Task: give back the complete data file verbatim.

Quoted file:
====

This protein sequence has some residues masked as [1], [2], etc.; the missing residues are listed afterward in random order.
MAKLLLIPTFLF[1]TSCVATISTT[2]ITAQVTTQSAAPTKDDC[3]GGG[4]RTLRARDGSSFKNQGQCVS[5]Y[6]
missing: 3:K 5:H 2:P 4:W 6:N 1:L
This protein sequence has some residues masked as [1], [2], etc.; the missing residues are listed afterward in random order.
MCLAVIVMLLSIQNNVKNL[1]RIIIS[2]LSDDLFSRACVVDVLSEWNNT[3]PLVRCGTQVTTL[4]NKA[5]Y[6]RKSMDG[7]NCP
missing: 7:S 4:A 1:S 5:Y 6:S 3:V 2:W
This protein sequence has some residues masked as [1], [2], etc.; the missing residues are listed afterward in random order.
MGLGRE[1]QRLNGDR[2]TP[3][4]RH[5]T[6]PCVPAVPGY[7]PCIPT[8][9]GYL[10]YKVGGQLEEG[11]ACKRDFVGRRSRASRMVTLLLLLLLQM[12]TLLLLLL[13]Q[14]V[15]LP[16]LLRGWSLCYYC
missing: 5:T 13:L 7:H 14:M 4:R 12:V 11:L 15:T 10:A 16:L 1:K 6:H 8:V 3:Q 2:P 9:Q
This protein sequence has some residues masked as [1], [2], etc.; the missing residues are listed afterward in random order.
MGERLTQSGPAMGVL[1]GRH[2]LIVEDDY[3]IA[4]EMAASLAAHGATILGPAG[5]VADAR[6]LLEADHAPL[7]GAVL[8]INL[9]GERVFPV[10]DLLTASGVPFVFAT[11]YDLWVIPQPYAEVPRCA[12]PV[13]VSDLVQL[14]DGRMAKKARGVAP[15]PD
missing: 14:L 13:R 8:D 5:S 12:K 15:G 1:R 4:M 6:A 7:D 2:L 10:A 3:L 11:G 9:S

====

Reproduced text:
This protein sequence has some residues masked as [1], [2], etc.; the missing residues are listed afterward in random order.
MAKLLLIPTFLF[1]TSCVATISTT[2]ITAQVTTQSAAPTKDDC[3]GGG[4]RTLRARDGSSFKNQGQCVS[5]Y[6]
missing: 3:K 5:H 2:P 4:W 6:N 1:L
This protein sequence has some residues masked as [1], [2], etc.; the missing residues are listed afterward in random order.
MCLAVIVMLLSIQNNVKNL[1]RIIIS[2]LSDDLFSRACVVDVLSEWNNT[3]PLVRCGTQVTTL[4]NKA[5]Y[6]RKSMDG[7]NCP
missing: 7:S 4:A 1:S 5:Y 6:S 3:V 2:W
This protein sequence has some residues masked as [1], [2], etc.; the missing residues are listed afterward in random order.
MGLGRE[1]QRLNGDR[2]TP[3][4]RH[5]T[6]PCVPAVPGY[7]PCIPT[8][9]GYL[10]YKVGGQLEEG[11]ACKRDFVGRRSRASRMVTLLLLLLLQM[12]TLLLLLL[13]Q[14]V[15]LP[16]LLRGWSLCYYC
missing: 5:T 13:L 7:H 14:M 4:R 12:V 11:L 15:T 10:A 16:L 1:K 6:H 8:V 3:Q 2:P 9:Q
This protein sequence has some residues masked as [1], [2], etc.; the missing residues are listed afterward in random order.
MGERLTQSGPAMGVL[1]GRH[2]LIVEDDY[3]IA[4]EMAASLAAHGATILGPAG[5]VADAR[6]LLEADHAPL[7]GAVL[8]INL[9]GERVFPV[10]DLLTASGVPFVFAT[11]YDLWVIPQPYAEVPRCA[12]PV[13]VSDLVQL[14]DGRMAKKARGVAP[15]PD
missing: 14:L 13:R 8:D 5:S 12:K 15:G 1:R 4:M 6:A 7:D 2:L 10:A 3:L 11:G 9:S